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Rural Health Information Hub

HEALTH-COP Obesity Prevention

  • Need: Many physicians want to help rural children who are overweight or obese develop healthy lifestyles, and these physicians would benefit from receiving training on specific ways to instruct, motivate, and manage the healthcare of these children.
  • Intervention: A virtual learning network called Healthy Eating Active Living TeleHealth Community of Practice (HEALTH-COP) was created to educate rural physicians and provide peer support.
  • Results: Studies showed an increase in health and wellness topics covered by physicians during children's clinic visits. This likely contributed to healthier eating habits and more active lifestyles that were found when these children were reassessed 3 months later.


Effective (About evidence-level criteria)


The Healthy Eating Active Living TeleHealth Community of Practice (also called HEALTH-COP) was created to provide a virtual learning and quality improvement network as well as a peer support system for rural physicians working with children who are overweight or obese.

HEALTH-COP was implemented in 7 rural clinics across varying parts of California, including its northern and southern borders, to prevent obesity and improve the health status among rural Californian children.

Researchers studied the impact of HEALTH-COP in these rural healthcare settings through funding from the Agency for Healthcare Research and Quality (AHRQ). When the funding award ended, the program ended as well.

Services offered

Rural clinicians received training in various ways, such as videoconferencing. Training included ways to instruct, motivate, and manage the healthcare of children and families of children who are overweight or obese. Clinicians were also educated on:

  • Accurate assessment of patients' weight
  • Nutrition and fitness counseling
  • Clinic reorganization to deliver optimal care
  • Risk factor screening
  • Effective ways to discuss body weight with patients


In a 2014 study, researchers examined adherence to various clinical practice recommendations performed by participating physicians, both before and after the implementation of HEALTH-COP. There were 7 primary care rural clinics and 288 children involved in the study. These children and their families went to these clinics for well-child care and participated over a 9-month timespan. Clinicians were scored based on their ability to effectively:

  • Document patient body mass index and other weight measures
  • Counsel patients and their families
  • Provide family-centered care

On a 0-5 scale, mean scores increased from 3.5 to 4.6 over the course of the study.

"Solving the Pediatric Obesity Problem in Rural Communities" also found that HEALTH-COP's influence led to a greater number of topics covered with the family by the physician regarding their child's diet, screen time, and physical activity. Particular topics covered in greater depth included television, beverages high in sugar, family meals, and the importance of fruits and vegetables.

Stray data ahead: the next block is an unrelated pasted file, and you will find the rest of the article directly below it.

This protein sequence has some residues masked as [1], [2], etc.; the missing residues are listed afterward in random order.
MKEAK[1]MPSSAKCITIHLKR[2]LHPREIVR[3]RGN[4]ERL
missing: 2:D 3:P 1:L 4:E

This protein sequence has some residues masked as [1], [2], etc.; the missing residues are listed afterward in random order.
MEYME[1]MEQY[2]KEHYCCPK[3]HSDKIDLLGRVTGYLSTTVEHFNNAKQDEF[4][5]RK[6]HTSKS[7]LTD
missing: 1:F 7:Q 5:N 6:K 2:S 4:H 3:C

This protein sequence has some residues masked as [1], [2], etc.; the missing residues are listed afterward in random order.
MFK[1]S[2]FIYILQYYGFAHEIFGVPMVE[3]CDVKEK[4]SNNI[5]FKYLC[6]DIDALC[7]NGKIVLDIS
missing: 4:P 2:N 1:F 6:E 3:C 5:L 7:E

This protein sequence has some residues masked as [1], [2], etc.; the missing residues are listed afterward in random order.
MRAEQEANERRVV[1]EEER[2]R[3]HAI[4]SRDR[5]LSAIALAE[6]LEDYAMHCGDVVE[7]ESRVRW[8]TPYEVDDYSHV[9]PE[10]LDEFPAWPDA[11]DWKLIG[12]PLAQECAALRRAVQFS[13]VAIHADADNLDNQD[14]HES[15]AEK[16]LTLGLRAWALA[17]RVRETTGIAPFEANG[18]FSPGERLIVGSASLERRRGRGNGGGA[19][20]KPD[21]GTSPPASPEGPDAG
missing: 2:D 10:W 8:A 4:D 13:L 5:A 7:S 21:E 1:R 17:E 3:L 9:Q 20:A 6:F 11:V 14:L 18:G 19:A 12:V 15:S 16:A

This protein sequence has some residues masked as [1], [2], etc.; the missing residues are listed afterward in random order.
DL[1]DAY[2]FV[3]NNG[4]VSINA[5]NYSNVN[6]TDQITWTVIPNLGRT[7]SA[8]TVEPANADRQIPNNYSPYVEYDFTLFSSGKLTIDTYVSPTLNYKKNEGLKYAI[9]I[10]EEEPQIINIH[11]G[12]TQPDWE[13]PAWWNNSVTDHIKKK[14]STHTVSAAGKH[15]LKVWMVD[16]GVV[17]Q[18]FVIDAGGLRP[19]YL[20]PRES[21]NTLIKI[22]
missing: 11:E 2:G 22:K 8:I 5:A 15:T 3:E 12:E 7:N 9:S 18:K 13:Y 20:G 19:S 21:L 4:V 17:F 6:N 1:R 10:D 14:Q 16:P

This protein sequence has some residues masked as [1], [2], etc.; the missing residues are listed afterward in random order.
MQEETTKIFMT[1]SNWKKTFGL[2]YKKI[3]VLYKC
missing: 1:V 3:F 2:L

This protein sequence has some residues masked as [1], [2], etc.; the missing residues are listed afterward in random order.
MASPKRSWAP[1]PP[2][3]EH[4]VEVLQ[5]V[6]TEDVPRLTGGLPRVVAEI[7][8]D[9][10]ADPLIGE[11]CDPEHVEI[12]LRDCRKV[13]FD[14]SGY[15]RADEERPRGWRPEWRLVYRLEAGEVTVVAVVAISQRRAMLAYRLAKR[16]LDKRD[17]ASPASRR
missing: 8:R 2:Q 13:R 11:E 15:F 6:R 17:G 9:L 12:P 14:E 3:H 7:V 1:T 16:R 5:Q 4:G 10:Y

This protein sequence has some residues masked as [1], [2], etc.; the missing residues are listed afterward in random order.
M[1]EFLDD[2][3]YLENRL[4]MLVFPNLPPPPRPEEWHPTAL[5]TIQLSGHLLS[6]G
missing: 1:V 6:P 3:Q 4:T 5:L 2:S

Follow-up measures found that these children also had healthier diets and more active lifestyles three months later, showing evidence of a positive behavioral impact, in part from improved counseling.

For more detailed information:

Shaikh, U., Romano, P., & Paterniti, D.A. (2015). Organizing for Quality Improvement in Health Care: an Example from Childhood Obesity Prevention. Quality Management in Health Care, 24(3), 121-128. Article Abstract

Shaikh, U., Nettiksimmons, J., Joseph, J.G., Tancredi, D., & Romano, P.S. (2014). Collaborative Practice Improvement for Childhood Obesity in Rural Clinics: the Healthy Eating Active Living Telehealth Community of Practice (HEALTH COP). American Journal of Medical Quality, 29(6), 467-475. Article Abstract

Shaikh, U., Nettiksimmons, J., Joseph, J.G., Tancredi, D.J., & Romano, P.S. (2012). Clinical Practice and Variation in Care for Childhood Obesity at Seven Clinics in California. Quality in Primary Care, 20(5), 335-344. Article Abstract


UC Davis reported the following barriers:

  • Lacking resources
  • Getting families to return for follow-up visits
  • Finding time to comprehensively discuss obesity among clinicians' demanding schedules
  • Gaining enough managerial support, since this support often dictated the level of success of the clinic's program


Adapting this program in other communities calls for the following components:

  • Experience of local clinicians in obesity prevention and management
  • Clinic-level resources
  • Community resources
  • Telecommunication capabilities of clinic
  • Academic site

Additionally, UC Davis has found four factors shown to help clinicians effectively address obesity:

  • Strong leadership support in the clinical setting
  • Prior experience of clinicians in pediatric obesity
  • Parental involvement in how programs were structured
  • Cross-communication among clinics

Additional resources:

Children and youth
Obesity and weight control

States served

Date added
August 20, 2015

Date updated or reviewed
July 30, 2021

Suggested citation: Rural Health Information Hub, 2021. HEALTH-COP Obesity Prevention [online]. Rural Health Information Hub. Available at: [Accessed 26 May 2022]

Please contact the models and innovations contact directly for the most complete and current information about this program. Summaries of models and innovations are provided by RHIhub for your convenience. The programs described are not endorsed by RHIhub or by the Federal Office of Rural Health Policy. Each rural community should consider whether a particular project or approach is a good match for their community’s needs and capacity. While it is sometimes possible to adapt program components to match your resources, keep in mind that changes to the program design may impact results.